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EACEA National Policies Platform:Eurydice
Political and economic situation


1.Political, social and economic background and trends

1.4Political and economic situation

Last update: 14 March 2024

Political situation

Montenegro is a parliamentary democracy in which power is divided into executive (the Government), legislative (the Parliament) and judicial.

Montenegro officially declared its independence in 2006, and the first parliamentary elections in the independent Montenegro were held in the same year. So far, four parliamentary elections have been held.

The Constitution of Montenegro which is in the effect was adopted on 22 October 2007.

At the last parliamentary elections which were held in 2023, the following parties/political coalitions won seats in the Parliament: Europe Now Movement (25,53%, 24 seats), the Coalition "Together", led by the Democratic Party of Socialists (23,22%, 21 seats), the Coalition "For the Future of Montenegro" (14,74%,13 seats), the Coalition "It Counts Bravely" - Democratic Montenegro and Civic Movement URA (12,48%,11 seats), Bosniak Party (7,08%, 6 seats), Coalition Socialist People's Party and Demos (3,13%, 2 seats), The Albanian Forum (1,91%, 2 seats), Albanian Alliance (1,49%, 1 seat), Croatian Civic Initiative (0,74%, 1 seat).

The Prime Minister of Montenegro is a member of the Europe Now Movement, and the Government comprises ministers who are members of: the Europe Now Movement, Democratic Montenegro, Socialist People's Party, Albanian Alliance and the Albanian Forum. 

At presidential elections held in April 2023, the candidate of the Europe Now Movement won the majority of votes.

The President of Montenegro is elected for a period of 5 years.

Economic situation

The gross domestic product of Montenegro in 2022 was 5,924 million euros, while in 2021 it was 4,955 million euros. Gross domestic product per inhabitant in 2022 amounted to 9,598 euros, while in 2021 it amounted to 8,002 euros.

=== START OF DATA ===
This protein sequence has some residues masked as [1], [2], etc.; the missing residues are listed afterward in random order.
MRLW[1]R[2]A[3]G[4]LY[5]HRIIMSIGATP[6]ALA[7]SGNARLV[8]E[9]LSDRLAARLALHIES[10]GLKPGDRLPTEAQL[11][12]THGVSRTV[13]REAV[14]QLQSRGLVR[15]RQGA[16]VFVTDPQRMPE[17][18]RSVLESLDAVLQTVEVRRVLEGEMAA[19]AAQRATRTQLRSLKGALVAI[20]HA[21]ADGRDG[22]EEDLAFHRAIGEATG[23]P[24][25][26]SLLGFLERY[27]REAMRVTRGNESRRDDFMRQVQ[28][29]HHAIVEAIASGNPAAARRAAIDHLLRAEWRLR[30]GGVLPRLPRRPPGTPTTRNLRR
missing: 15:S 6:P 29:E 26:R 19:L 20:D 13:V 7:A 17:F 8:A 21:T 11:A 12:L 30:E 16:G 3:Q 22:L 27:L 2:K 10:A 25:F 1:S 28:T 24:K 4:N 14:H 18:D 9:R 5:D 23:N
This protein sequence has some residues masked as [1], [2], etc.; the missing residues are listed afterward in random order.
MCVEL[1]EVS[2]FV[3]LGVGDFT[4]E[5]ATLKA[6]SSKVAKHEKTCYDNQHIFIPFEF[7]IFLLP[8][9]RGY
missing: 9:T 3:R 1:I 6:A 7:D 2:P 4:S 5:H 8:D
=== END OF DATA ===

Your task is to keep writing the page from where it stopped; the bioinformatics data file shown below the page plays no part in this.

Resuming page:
Montenegro has made significant progress in its transition towards the market economy. Real Gross Domestic Product (GDP) growth has averaged 4.6 percent during 2006-2010 with inflation in the low single digits (below 4 percent). These numbers compare well with the countries that joined the EU in May 2004 (EU8), as well as the EU15. GDP growth in 2006-2008 averaged nearly 9 percent per annum, but 2009 was marked by a severe recession due to the global economic and financial crisis, with a GDP contraction of 5.7 percent.

Gross domestic product of Montenegro amounted to 3 458 million EUR in 2014, whereas in 2013 it amounted to 3 362 million euro. Gross domestic product per capita in 2014 amounted to 5 561 EUR, whereas in 2013 it was 5 412 EUR.

Gross domestic product of Montenegro in 2015 was 3 655 million EUR, while in 2014 it was 3 458 million EUR.

Gross domestic product per capita in 2015 was 5 826 EUR and for 2014 was 5 561 EUR. Gross domestic product of Montenegro in 2016 was 3 954 million EUR, while for 2015 it was 3 655 million EUR.

Gross domestic product per capita in 2016 was 6 354 EUR and for 2015 was 5 873 EUR.


Percentage allocation for education, relative to GDP:



















In accordance with Census 2011 total number of population 15 years of age and over is 260 277, i.e. 52% of persons with secondary school completed. However, of that number, there are 27 285 persons currently attending the university. There is 17% of population in Montenegro with higher or high school attainment, either by the old or by the new - Bologna system of education. The average age of population with secondary school, and currently not attending school is 44 years, and the average age of persons with primary school as the highest level of education completed is 56.

Key sectors of Montenegro’s open economy—and potential growth engines over the longer term—include tourism, service, and other knowledge-driven industries. Montenegro’s energy sector could also become an important source of growth and exports provided that environmental impacts can be adequately contained.

The dissolution of the political union between Serbia and Montenegro in 2006 led to separate membership in several international financial institutions, such as the European Bank for Reconstruction and Development. In January 2007, Montenegro joined the World Bank and the IMF. Montenegro became the 156th member of the World Trade Organization in December 2011.

The share of Small and Medium Enterprises (SMEs) has constantly increased but these firms remain focused on the domestic market and need to become more competitive. An important mechanism for increasing competitiveness encompasses improvements in the efficiency and quality of higher education and the strengthening of the links between research and innovation and business.

In December 2017 the Government of Montenegro adopted the document Development Directions of Montenegro 2018-2021. This document is adopted as a result of significant changes of conditions and framework for implementing economic and development policies at national, regional and global level, as well as due to the need for the time frame extension. The document relies on the Development Directions of Montenegro 2015-2018 and the Development Directions of Montenegro 2013-2016.